International Evidence On The Oil Price-Real Output Relationship: Does Persistence Matter?*
Richard Ashley () and
Kwok Ping Tsang ()
Working Papers from Virginia Polytechnic Institute and State University, Department of Economics
The literature on the relationship between real output growth and the growth rate in the price of oil, including an allowance for asymmetry in the impact of oil prices on output, continues to evolve. Here we show that a new technique, which allows us to control for both this asymmetry and also for the persistence of oil price changes, yields results implying that such control is necessary for a statistically adequate specification of the relationship. The new technique also yields an estimated model for the relationship which is more economically interpretable. In particular, using quarterly data from 1976 - 2007 on each of six countries which are essentially net oil importers, we find that changes in the growth rate of oil prices which persist for more than four years have a large and statistically significant impact on future output growth, whereas less persistent changes (lasting more than one year but less than four years) have no significant impact on output growth. In contrast, 'temporary' fluctuations in the oil price growth rate - persisting for only a year or less â€“ again have a large and statistically significant impact on output growth for most of these countries. The results for the single major net oil producer in our sample (Norway) are distinct in an interesting way.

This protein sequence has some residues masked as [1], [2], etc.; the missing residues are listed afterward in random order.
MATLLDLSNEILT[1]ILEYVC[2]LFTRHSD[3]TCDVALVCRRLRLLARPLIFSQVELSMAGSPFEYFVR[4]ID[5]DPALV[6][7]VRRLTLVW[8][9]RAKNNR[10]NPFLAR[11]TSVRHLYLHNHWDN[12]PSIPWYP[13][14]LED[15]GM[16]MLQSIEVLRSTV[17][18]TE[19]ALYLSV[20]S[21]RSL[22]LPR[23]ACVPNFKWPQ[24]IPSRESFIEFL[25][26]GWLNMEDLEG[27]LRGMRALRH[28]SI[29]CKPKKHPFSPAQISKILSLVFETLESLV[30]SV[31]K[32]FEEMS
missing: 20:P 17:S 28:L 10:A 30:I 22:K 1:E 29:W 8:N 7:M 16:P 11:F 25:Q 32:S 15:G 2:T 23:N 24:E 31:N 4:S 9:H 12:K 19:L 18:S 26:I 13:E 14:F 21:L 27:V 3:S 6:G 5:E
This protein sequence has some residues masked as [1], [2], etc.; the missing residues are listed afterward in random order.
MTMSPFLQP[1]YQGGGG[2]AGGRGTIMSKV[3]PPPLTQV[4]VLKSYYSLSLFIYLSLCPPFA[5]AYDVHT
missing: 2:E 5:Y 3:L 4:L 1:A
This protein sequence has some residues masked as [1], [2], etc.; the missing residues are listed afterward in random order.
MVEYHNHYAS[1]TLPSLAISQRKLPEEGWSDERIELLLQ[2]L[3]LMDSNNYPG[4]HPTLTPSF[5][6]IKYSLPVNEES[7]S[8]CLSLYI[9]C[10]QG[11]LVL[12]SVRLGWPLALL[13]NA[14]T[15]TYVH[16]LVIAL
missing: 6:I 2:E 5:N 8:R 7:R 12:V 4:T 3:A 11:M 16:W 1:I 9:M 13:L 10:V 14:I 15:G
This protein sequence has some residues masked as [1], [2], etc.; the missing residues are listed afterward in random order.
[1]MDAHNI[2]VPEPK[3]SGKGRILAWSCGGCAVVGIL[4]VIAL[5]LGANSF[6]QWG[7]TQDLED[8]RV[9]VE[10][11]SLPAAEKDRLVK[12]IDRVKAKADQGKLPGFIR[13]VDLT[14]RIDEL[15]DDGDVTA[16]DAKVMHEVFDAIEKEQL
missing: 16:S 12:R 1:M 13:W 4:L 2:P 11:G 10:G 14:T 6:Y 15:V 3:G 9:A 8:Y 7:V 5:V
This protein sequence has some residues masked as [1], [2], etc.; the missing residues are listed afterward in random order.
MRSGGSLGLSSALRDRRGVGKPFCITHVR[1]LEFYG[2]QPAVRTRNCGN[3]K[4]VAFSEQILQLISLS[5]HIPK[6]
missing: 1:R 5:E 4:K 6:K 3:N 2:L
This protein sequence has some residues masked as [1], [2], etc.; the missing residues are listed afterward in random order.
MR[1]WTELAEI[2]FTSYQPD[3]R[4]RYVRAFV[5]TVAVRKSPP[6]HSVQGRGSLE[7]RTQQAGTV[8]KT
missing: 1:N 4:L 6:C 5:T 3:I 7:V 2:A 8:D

Keywords: oil price; frequency dependence; business cycle; nonlinearities (search for similar items in EconPapers)
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